Hispanic American Historical Review (1 February 2017) 97 (1): 148–149.
Published: 01 February 2017
.... The discussion narrows in on specific documents but also maintains a central focus on the state's effort to establish meaningful state-level authority and jurisdiction vis-à-vis the federal and municipal governments ( ayuntamientos ). The author does an admirable job deciphering the significant shifts...
Hispanic American Historical Review (1 February 2010) 90 (1): 1–2.
Published: 01 February 2010
... combination to reconstruct patterns of circulation and shifts in the meaning of objects. First, Marcia Stephenson recovers the history of bezoar stones, hardened secretions from the entrails of animals, which early modern Euro- peans believed to have medicinal properties, particularly as antidotes to poi...
Hispanic American Historical Review (1 August 2018) 98 (3): 541–542.
Published: 01 August 2018
... regime. By situating the Confederate migration movement within multiple historical frames, Wahlstrom connects those proposing colonization with a broader shift in the late nineteenth century toward transnational economic and social networks. He sees Maury's plan as anticipating modernity and...
Hispanic American Historical Review (1 May 2018) 98 (2): 336–337.
Published: 01 May 2018
... expansion of social programs that were based on solid economic and fiscal policies, which continued when Lula came to the presidency in 2003. While acknowledging the possibilities that ideology, conjunctural economic opportunities, interest group pressure, or Lula's personality might explain the noted shift...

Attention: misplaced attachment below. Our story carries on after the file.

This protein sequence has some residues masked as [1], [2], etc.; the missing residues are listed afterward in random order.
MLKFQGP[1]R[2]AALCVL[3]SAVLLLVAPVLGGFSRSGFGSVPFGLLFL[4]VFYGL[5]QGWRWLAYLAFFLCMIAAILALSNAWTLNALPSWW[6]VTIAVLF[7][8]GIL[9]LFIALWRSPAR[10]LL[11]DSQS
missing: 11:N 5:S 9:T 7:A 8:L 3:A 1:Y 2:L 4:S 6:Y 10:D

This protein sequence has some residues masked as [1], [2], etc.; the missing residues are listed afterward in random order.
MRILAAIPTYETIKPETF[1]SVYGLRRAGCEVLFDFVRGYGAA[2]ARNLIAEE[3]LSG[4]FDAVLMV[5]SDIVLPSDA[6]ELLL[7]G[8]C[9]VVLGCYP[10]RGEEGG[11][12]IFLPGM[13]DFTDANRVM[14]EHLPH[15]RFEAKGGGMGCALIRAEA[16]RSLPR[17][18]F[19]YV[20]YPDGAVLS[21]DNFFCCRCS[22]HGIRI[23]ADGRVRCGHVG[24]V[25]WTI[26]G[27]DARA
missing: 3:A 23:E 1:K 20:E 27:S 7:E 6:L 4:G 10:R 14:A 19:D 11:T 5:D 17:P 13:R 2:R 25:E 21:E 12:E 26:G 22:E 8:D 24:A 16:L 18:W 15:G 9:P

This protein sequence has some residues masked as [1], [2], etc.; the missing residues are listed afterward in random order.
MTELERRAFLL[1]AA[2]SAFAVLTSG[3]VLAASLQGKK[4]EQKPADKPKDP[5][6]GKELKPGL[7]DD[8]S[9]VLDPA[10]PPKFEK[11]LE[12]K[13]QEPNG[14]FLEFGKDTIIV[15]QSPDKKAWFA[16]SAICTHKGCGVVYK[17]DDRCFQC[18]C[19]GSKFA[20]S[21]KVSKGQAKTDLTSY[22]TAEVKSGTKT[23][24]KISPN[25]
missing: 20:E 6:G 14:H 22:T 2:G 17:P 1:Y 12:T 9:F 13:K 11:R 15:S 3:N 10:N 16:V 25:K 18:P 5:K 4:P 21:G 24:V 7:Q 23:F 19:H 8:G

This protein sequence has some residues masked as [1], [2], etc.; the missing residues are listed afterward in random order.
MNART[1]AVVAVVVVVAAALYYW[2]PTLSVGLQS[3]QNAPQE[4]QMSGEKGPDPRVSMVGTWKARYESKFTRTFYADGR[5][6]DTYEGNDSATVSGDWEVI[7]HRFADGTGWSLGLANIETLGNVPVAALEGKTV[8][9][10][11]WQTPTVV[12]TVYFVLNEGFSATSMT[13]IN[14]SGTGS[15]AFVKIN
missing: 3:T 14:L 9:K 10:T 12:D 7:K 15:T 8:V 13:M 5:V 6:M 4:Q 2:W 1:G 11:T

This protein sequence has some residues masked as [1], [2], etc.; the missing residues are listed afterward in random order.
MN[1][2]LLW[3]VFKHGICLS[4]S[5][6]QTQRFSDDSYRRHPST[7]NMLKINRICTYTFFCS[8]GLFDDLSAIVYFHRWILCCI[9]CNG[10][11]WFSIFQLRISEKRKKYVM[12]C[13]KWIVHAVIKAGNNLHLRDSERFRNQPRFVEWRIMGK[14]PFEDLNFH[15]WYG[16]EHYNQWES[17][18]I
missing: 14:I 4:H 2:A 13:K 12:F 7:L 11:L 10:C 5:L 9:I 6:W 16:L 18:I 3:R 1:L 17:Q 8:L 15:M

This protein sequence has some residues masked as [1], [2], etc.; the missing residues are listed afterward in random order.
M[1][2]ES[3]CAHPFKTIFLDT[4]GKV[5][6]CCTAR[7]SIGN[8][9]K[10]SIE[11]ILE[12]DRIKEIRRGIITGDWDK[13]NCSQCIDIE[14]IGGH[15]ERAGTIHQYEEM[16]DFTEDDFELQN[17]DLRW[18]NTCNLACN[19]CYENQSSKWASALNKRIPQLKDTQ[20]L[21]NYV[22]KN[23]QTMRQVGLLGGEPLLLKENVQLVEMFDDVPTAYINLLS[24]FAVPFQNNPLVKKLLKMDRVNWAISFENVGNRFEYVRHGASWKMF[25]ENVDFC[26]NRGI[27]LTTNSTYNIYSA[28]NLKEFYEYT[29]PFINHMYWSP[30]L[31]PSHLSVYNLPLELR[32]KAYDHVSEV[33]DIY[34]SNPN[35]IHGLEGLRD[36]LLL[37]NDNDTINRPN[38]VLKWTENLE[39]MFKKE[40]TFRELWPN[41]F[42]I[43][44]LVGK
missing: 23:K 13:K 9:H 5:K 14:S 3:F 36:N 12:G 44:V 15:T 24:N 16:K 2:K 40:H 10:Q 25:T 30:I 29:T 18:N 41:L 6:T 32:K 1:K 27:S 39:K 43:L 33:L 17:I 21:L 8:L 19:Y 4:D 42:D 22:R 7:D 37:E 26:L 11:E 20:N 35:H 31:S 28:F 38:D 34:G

Hispanic American Historical Review (1 February 2019) 99 (1): 180–181.
Published: 01 February 2019
... the 1930s, when these same gangsters were implicated in a wave of kidnappings. Gradually, news coverage shifted from a celebration of the new modes of crime to the agony of victims and the denunciation of crime. This shift accompanied a shift in public opinion. Although the actual levels of crime...
Hispanic American Historical Review (1 August 2014) 94 (3): 496–498.
Published: 01 August 2014
... from Belize. And it balances the political emphasis of Assad Shoman's Belize's Independence and Decolonization in Latin America: Guatemala, Britain, and the UN (2010). Still, it is a work of political economy, periodized by Belize's shifts in political status and focused on those parts of the economy...